The Sidney Sun-Telegraph - Serving proudly since 1873 as the beautiful Nebraska Panhandle's first newspaper

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By Steve Erdman
47th District 

Straight Talk From Steve

Poultry

 

Why did the chicken cross the road? Probably to get to somewhere where it’s still safe from the bird flu.

The avian (bird) flu has come to Nebraska. The bird flu has been especially bad in the eastern part of the state. Millions of birds are currently being euthanized in Eastern Nebraska.

Nebraska has already experienced seven outbreaks of the bird flu this year. Most recently, the Nebraska Department of Agriculture discovered an outbreak in a flock of 2.1 million chickens in Knox County.

Whenever an outbreak like this is discovered the policy of the USDA is to euthanize all of the birds and establish a six-mile control zone around the problem area. Consequently, an outbreak anywhere in Nebraska could significantly affect the prices of our eggs and poultry at the grocery store.

A lot of birds are being destroyed. So far this year almost five million birds have been euthanized in Nebraska alone. 30 million birds have been destroyed across the country, putting the USA on a trajectory to break the record of 50 million birds that were euthanized during the outbreak of 2015.

Poultry and eggs are vital to our economy. In 2017 the United Egg Producers, the U.S. Poultry and Egg Producers Association, the National Chicken Council, and the National Turkey Federation combined their resources and efforts to produce a study which showed that the egg and poultry industries contribute 1.6 million jobs to the U.S. economy along with $96 billion in wages, $34 billion in government revenue (taxes), and $441.15 billion in economic activity each year. So, these are industries we cannot afford to lose.

Once this current outbreak of the bird flu finally comes to an end, these industries will need some time to recover. When the avian flu came to America back in 2015, it took the poultry industry about 18 months to fully recover. The egg industry recovered faster.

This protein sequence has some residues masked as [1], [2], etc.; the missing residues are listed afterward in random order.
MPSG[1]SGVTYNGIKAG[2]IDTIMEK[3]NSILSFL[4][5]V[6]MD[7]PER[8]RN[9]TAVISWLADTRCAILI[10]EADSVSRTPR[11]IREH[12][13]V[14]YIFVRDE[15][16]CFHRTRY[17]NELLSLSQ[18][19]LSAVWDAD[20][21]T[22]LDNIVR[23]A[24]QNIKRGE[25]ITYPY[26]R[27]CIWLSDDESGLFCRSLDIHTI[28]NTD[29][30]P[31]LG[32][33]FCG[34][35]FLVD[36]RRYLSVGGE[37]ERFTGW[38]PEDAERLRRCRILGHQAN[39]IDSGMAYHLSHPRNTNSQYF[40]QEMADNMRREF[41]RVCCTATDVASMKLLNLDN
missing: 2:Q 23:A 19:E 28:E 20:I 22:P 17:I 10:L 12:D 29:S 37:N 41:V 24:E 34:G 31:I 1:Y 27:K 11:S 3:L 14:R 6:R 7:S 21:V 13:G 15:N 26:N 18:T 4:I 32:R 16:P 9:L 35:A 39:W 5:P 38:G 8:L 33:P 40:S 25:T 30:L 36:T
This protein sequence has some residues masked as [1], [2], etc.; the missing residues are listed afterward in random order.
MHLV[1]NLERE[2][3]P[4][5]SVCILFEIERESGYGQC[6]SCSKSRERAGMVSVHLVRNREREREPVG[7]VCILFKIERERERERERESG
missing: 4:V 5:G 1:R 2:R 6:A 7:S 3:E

The egg industry recovered within a year. Nevertheless, with the current rate of inflation being at 8.5 percent, Americans will likely start looking for less expensive sources of protein which are usually found in the egg and poultry industries. If supplies dwindle and prices increase, many Americans will have to look elsewhere for their protein needs.

Adding insult to injury is the fact that many of America’s food processing plants have been mysteriously destroyed recently.

For example, last year, on September 13, the JBS beef production plant in Grand Island, which processes five percent of the nation’s beef, was set ablaze and burned for 15 hours. More than a dozen food processing plants have been destroyed within the past year and within the last month alone five major food processing plants have been destroyed by fires and plane crashes. All of this will likely put an enormous strain on our supply chain and push prices even higher at the grocery store.

As Americans we are never driven by fear. While all of this news may seem grim for our nation’s future, it is still a good time to crack some eggs for breakfast and fry up some chicken for dinner. We will overcome this threat in the same way we did back in 2015.

On anther note, let me remind you to vote. Nebraska’s primary election will be held on May 10, and it is very important that every registered voter cast his or her vote this year. Never forget that the voters comprise Nebraska’s second legislative house. Remember what Thomas Jefferson said, “We do not have government by the majority. We have government by the majority who participate.”

 

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